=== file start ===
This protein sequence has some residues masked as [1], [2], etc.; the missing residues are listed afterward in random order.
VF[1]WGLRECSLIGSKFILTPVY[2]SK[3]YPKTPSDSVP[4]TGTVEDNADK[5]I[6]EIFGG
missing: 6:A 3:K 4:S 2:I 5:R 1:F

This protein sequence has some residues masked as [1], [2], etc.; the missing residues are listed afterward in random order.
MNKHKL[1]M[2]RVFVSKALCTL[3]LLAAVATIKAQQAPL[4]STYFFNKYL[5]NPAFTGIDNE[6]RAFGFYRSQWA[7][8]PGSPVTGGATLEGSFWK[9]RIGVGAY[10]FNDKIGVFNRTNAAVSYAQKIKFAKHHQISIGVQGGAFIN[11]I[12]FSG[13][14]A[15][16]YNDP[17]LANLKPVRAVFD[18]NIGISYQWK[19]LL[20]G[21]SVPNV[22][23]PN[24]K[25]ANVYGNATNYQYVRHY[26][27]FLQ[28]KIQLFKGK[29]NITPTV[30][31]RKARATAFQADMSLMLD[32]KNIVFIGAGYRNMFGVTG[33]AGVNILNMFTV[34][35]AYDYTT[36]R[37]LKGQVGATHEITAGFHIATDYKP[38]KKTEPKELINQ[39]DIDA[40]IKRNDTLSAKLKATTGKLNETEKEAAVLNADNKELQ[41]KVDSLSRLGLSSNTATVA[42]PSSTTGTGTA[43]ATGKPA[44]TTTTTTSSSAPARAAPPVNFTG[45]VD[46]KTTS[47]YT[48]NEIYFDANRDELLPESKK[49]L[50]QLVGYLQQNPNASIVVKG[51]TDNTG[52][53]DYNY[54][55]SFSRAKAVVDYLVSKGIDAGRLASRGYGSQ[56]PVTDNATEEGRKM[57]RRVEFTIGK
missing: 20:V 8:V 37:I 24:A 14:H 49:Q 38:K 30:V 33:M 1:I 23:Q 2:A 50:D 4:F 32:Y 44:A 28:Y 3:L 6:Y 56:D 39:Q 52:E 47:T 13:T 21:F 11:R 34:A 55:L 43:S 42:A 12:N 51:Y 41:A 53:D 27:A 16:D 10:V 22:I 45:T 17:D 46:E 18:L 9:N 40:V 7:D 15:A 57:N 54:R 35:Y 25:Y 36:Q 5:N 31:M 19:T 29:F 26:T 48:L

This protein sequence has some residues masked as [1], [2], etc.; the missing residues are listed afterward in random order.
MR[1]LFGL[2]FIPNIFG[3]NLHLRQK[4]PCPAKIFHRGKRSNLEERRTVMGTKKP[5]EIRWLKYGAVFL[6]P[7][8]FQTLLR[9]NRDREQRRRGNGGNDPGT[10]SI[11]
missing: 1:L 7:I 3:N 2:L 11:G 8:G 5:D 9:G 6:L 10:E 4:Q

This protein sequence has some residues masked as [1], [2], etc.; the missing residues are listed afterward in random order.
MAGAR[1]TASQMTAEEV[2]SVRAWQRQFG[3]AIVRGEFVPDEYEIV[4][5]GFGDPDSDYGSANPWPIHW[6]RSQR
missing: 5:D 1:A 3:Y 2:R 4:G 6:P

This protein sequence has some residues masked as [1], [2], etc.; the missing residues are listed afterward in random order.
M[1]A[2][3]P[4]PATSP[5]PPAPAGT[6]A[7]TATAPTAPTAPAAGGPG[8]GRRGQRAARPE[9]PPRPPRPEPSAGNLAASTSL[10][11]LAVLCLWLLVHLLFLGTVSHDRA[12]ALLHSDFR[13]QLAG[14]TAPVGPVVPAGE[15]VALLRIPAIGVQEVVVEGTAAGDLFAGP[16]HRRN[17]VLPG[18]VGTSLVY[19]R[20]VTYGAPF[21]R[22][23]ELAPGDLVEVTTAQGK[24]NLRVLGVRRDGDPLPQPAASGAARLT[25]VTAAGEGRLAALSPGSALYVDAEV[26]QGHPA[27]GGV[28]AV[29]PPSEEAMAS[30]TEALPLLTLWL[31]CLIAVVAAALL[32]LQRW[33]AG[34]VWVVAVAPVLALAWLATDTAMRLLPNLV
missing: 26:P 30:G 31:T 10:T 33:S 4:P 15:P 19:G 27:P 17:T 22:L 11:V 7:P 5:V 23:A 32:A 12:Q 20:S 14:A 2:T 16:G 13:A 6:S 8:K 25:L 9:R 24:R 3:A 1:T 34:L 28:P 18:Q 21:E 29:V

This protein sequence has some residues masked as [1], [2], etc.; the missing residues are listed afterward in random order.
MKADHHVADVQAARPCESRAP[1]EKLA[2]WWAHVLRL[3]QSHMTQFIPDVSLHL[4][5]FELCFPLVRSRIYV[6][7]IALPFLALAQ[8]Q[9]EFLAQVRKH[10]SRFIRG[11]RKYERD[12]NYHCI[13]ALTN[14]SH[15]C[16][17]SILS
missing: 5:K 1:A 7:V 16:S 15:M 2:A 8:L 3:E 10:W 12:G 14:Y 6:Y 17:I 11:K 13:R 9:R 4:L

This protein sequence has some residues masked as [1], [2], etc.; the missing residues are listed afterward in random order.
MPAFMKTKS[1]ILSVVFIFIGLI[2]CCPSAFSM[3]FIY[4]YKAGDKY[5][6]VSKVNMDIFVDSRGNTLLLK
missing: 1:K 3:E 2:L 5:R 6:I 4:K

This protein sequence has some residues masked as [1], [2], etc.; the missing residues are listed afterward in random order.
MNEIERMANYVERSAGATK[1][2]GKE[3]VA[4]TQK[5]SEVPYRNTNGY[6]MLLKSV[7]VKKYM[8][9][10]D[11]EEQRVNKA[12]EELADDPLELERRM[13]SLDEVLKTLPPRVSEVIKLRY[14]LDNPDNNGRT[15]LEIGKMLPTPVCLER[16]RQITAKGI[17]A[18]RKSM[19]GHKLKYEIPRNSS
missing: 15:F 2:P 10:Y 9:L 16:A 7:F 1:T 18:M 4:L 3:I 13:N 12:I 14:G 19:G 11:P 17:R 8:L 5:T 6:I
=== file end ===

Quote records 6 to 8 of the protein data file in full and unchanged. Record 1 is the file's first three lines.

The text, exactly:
This protein sequence has some residues masked as [1], [2], etc.; the missing residues are listed afterward in random order.
MKADHHVADVQAARPCESRAP[1]EKLA[2]WWAHVLRL[3]QSHMTQFIPDVSLHL[4][5]FELCFPLVRSRIYV[6][7]IALPFLALAQ[8]Q[9]EFLAQVRKH[10]SRFIRG[11]RKYERD[12]NYHCI[13]ALTN[14]SH[15]C[16][17]SILS
missing: 5:K 1:A 7:V 16:S 15:M 2:A 8:L 3:E 10:W 12:G 14:Y 6:Y 17:I 11:K 13:R 9:R 4:L

This protein sequence has some residues masked as [1], [2], etc.; the missing residues are listed afterward in random order.
MPAFMKTKS[1]ILSVVFIFIGLI[2]CCPSAFSM[3]FIY[4]YKAGDKY[5][6]VSKVNMDIFVDSRGNTLLLK
missing: 1:K 3:E 2:L 5:R 6:I 4:K

This protein sequence has some residues masked as [1], [2], etc.; the missing residues are listed afterward in random order.
MNEIERMANYVERSAGATK[1][2]GKE[3]VA[4]TQK[5]SEVPYRNTNGY[6]MLLKSV[7]VKKYM[8][9][10]D[11]EEQRVNKA[12]EELADDPLELERRM[13]SLDEVLKTLPPRVSEVIKLRY[14]LDNPDNNGRT[15]LEIGKMLPTPVCLER[16]RQITAKGI[17]A[18]RKSM[19]GHKLKYEIPRNSS
missing: 15:F 2:P 10:Y 9:L 16:A 7:F 1:T 18:M 4:L 3:I 13:N 12:I 14:G 19:G 11:P 17:R 8:L 5:T 6:I